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Louis Lowry, known for books like Number the Stars, The Anastasia Krupnik Series, and The Silent Boy, reached her peak when she wrote 1993’s The Giver. Lowry wrote about 12-year-old Jonas, who was chosen to receive memories of his society’s past from the giver, Jeff Bridges. Although in today’s film industry we’re plagued by dystopia mania within series’ like Divergent, The Maze Runner, and The Hunger Games; Lowry’s four-book series was different from all the others. These dystopian films include violence toward the government, including overthrowing leaders, taking over land, and bombing important buildings. She was able to tell a story of a government keeping humanity bottled up in one man, the giver, and how dangerous and cruel this burden can be. I believe the 2014 film’s lack of violence and blockbuster-esque appeal killed the film before it was even released, although it wasn’t the film’s fault that it didn’t continue.
Violence is a fantasy many of us crave to live which is why many video games, like The Grand Theft Auto Series, are popular. The Giver Series wasn’t written with violence in mind. I’m sure because the series was made for younger audiences and because of this, it could be one of the reasons why the film suffered at the box office. The Giver barely made back half its budget of $25 million at the box office, with only making a little over $12 million. In other words, this was a major flop with audiences.
At the end of the film, Jonas is seen holding Gabriel in a snowy forest, watching a nearby house decorated with Christmas decorations. For those who haven’t read the series, Jonas comes back into the story with the fourth novel, Son, which focuses on Claire, Gabriel’s mother. But much happens in-between books two, Gathering Blue and three, Messenger; the latter I consider to be the best novel of the quartet. Jonas’ town known as “The Community” turns out to be just one of many other communities in the series; with Gathering Blue focusing on Kira, a young girl with an impaired leg and the ability to dye colors into the fabric for her community except for blue.
Again, we’re faced with questions the elders and higher-up hierarchy refuse to answer in the series repeatedly. As Kira survives in a community of poverty and is left to die after her mother dies, we realize Lowry is not only talking about conformity by the dangers of independent thought, but also the importance of class hierarchy. In the novels, the character’s worth is measured by where they stand on the class pedestal. It’s possible the quartet can be called “anti-government” propaganda and could be the reason why it’s considered a banned book on many occasions. Lowry portrays the government as controlling and tyrannical. An example is shown in the first novel and film with Jonas’ father injecting “broken” infants with a deadly serum. It’s not uncommon for authors to write with underlying themes and anti-government is one of the oldest tricks in the book. But the author weaves in more than one or two morals. Lowry discusses what it means to be disabled and treated less than, along with being treated as a statistic more than a human being.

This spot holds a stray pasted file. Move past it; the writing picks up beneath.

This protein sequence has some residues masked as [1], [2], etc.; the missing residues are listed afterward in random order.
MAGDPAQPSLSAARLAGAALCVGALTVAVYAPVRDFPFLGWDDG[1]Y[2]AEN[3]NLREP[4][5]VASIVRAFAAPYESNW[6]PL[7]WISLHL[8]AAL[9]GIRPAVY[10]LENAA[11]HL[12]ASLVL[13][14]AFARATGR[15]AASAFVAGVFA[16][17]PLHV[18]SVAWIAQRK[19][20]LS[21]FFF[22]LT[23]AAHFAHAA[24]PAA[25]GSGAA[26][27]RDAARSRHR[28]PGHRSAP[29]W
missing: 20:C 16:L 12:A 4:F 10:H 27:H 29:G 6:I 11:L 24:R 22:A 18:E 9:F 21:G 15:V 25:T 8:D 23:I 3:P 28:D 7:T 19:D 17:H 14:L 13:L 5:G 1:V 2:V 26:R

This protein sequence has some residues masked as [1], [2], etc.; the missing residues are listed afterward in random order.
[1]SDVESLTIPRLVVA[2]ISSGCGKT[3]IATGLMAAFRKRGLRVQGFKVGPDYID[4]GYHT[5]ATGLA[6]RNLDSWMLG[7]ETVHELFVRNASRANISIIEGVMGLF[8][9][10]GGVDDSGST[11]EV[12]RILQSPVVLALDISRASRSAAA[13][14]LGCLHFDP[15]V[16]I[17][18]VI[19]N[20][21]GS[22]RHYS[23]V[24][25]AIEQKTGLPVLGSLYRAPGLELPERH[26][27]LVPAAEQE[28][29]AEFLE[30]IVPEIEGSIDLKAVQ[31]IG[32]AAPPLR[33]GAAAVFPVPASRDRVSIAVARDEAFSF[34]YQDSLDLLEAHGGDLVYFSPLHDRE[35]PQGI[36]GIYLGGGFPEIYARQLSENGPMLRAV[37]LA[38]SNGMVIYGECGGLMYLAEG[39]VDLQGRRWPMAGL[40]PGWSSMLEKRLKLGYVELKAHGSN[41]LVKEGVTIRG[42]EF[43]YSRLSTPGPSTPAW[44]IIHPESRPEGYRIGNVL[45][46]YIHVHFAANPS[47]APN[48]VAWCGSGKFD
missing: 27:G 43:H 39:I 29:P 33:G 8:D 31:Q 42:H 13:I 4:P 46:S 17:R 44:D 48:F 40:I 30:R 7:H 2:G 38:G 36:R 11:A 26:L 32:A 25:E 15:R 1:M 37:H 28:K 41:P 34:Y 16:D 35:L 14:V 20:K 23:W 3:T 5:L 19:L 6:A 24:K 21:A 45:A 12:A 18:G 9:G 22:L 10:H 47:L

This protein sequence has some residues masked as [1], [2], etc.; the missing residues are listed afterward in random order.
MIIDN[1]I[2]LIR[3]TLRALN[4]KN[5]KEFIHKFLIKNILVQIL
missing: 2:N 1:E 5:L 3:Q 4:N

After Kira is saved in Messenger by friend Matty, referred to as “Matt” in Gathering Blue, readers can justify the actions of Jonas, Kira, and Matty. We have characters willing to die for their community, even enemies, to learn about life and experiences outside their own. Jonas was the first to attempt this and succeeded after arriving at a mysterious house via sled while carrying Gabriel. Thus, ending the film and leaving the viewers on a cliffhanger. Only this time, we don’t get an ending, not even a sequel. Don’t start something revolutionary if you don’t intend to finish it.
Another reason the series may not have continued was because of a lack of grounding with protagonists. Throughout the novels, readers are introduced to five main protagonists: Jonas, Kira, Matt, Claire, and Gabriel. Unlike the popular series’ that precedes it, like the ones mentioned earlier, Lowry’s quartet wanted readers to learn about the issue of dystopia from all angles: poor, rich, girl, boy, old, and young. The Giver was not about feminism, government exploitation, or even injustice but about what it means to be human. None of the protagonists seek to destroy anyone or challenge foes but to realize who they are under an oppressive environment. Witnessing emotion and learning difficult lessons are the relatable tendencies Lowry uses to empower her readers, and The Giver Series demonstrates this.
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